Book Image

Machine Learning for Finance

By : Jannes Klaas
Book Image

Machine Learning for Finance

By: Jannes Klaas

Overview of this book

Machine Learning for Finance explores new advances in machine learning and shows how they can be applied across the financial sector, including insurance, transactions, and lending. This book explains the concepts and algorithms behind the main machine learning techniques and provides example Python code for implementing the models yourself. The book is based on Jannes Klaas’ experience of running machine learning training courses for financial professionals. Rather than providing ready-made financial algorithms, the book focuses on advanced machine learning concepts and ideas that can be applied in a wide variety of ways. The book systematically explains how machine learning works on structured data, text, images, and time series. You'll cover generative adversarial learning, reinforcement learning, debugging, and launching machine learning products. Later chapters will discuss how to fight bias in machine learning. The book ends with an exploration of Bayesian inference and probabilistic programming.
Table of Contents (15 chapters)
Machine Learning for Finance
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Using Kaggle kernels

Kaggle is a popular data-science website owned by Google. It started out with competitions in which participants had to build machine learning models in order to make predictions. However, over the years, it has also had a popular forum, an online learning system and, most importantly for us, a hosted Jupyter service.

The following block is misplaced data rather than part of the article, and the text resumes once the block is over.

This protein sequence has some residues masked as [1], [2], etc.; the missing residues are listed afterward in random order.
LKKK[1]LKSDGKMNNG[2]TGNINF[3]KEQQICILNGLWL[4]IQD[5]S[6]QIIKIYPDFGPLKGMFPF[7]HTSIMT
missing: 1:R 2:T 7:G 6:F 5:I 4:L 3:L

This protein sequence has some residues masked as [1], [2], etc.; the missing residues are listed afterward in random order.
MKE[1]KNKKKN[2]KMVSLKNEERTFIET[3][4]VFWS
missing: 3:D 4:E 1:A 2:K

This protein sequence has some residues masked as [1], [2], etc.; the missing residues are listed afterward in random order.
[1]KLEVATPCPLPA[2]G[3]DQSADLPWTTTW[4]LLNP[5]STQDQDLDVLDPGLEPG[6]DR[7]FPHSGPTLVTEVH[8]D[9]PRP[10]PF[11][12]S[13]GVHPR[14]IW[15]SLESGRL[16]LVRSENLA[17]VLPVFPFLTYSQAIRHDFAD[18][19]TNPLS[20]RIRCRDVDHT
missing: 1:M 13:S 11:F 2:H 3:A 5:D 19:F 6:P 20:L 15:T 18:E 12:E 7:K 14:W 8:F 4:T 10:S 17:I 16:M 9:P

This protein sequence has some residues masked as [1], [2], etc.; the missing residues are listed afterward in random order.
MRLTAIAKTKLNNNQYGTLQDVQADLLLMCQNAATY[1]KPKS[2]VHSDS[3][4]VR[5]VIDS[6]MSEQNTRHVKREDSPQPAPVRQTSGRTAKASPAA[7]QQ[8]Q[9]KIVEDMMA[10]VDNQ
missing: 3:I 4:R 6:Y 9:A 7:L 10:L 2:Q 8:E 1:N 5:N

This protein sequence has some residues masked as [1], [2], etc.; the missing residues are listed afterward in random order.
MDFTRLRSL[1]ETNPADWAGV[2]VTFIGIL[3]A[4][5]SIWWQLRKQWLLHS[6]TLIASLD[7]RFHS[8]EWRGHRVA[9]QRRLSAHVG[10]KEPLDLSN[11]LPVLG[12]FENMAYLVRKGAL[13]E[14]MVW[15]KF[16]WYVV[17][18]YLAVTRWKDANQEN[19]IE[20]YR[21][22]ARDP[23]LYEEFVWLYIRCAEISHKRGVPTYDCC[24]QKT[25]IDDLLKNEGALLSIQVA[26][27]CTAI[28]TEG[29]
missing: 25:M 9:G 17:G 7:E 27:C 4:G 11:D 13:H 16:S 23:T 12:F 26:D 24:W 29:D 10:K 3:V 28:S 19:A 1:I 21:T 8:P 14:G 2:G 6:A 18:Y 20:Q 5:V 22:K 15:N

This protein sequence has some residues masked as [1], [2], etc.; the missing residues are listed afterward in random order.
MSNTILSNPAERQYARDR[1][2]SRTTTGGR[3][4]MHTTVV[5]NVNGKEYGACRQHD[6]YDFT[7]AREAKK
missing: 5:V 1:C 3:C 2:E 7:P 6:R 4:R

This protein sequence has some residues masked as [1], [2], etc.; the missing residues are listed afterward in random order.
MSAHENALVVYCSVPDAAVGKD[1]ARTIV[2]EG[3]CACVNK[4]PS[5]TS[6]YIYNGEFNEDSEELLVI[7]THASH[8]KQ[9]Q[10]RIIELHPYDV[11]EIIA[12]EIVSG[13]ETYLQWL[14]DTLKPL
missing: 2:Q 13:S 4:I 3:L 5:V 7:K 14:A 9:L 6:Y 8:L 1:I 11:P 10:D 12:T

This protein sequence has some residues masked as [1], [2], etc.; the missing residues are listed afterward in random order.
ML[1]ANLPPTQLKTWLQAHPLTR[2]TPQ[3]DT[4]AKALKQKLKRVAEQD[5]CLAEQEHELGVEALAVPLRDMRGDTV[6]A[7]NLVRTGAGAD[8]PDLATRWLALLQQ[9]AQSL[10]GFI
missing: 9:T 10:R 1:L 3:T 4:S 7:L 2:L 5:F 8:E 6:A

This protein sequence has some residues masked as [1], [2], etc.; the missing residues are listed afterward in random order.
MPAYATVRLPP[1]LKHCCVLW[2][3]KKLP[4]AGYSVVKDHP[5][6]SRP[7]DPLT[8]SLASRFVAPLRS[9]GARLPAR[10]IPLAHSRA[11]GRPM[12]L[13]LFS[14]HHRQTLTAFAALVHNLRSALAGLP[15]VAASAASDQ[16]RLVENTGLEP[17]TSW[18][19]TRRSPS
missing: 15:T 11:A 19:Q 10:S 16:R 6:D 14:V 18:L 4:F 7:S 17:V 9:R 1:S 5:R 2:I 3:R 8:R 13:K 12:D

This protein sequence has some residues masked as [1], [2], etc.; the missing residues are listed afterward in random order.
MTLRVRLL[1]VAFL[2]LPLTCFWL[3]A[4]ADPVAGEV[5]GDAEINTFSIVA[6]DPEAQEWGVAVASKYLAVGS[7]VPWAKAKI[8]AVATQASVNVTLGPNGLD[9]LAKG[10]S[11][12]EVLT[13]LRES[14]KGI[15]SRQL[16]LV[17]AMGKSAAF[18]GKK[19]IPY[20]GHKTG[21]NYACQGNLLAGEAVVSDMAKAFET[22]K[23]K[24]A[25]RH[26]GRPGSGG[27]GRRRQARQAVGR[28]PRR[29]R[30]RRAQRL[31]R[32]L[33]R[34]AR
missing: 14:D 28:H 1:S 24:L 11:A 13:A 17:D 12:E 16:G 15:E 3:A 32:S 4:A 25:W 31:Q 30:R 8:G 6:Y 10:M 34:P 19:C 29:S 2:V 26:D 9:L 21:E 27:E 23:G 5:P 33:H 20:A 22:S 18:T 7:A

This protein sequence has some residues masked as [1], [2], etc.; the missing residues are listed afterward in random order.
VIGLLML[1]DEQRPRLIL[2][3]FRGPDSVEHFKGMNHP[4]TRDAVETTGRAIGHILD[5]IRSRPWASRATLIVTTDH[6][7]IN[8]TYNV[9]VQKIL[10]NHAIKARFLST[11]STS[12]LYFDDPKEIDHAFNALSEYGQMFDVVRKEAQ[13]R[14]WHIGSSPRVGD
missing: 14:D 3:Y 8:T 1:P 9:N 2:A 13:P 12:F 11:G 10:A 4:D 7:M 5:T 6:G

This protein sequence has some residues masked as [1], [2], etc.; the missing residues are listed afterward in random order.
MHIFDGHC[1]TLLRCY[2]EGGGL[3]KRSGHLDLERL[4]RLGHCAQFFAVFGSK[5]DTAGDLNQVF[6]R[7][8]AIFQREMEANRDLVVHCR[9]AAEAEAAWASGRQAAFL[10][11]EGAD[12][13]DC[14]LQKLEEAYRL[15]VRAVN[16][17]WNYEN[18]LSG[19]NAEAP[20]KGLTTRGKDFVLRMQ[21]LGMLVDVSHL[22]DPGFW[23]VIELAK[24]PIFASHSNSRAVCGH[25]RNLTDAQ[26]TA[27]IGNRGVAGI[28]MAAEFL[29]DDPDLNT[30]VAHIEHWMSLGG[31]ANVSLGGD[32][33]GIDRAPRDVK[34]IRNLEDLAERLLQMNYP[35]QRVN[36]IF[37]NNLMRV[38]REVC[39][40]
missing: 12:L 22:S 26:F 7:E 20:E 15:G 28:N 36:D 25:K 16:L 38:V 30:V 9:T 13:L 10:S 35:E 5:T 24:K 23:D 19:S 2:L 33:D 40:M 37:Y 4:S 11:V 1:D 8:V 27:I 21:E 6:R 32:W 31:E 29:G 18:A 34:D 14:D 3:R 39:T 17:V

To use Kaggle, you can visit their website at In order to use the site, you will be required to create an account.

After you've created your account, you can find the Kernels page by clicking on Kernels located in the main menu, as seen in the following screenshot:

Public Kaggle kernels

In the preceding screenshot, you can see a number of kernels that other people have both written and published. Kernels can be private, but publishing kernels is a good way to show skills and share knowledge.

To start a new kernel, click New Kernel. In the dialog that follows, you want to select Notebook:

The kernel editor

You will get to the kernel editor, which looks like the preceding screenshot.

Note that Kaggle is actively iterating on the kernel design, and so a few elements might be in different positions, but the basic functionality is the same. The most important piece of a notebook is the code cells. Here you can enter the code and run it by clicking the run button on the bottom left, or alternatively by pressing Shift + Enter.

The variables you define in one cell become environment variables, so you can access them in another cell. Markdown cells allow you to write text in markdown format to add a description to what is going on in your code. You can upload and download notebooks with the little cloud buttons featured in the top-right corner.

To publish a notebook from the kernel editor, firstly you must click the Commit & Run button and then set the notebook to Public in the settings. To enable a GPU on your notebook, make sure to check the Enable GPU button located in the bottom right. It's important to remember that this will restart your notebook, so your environment variables will be lost.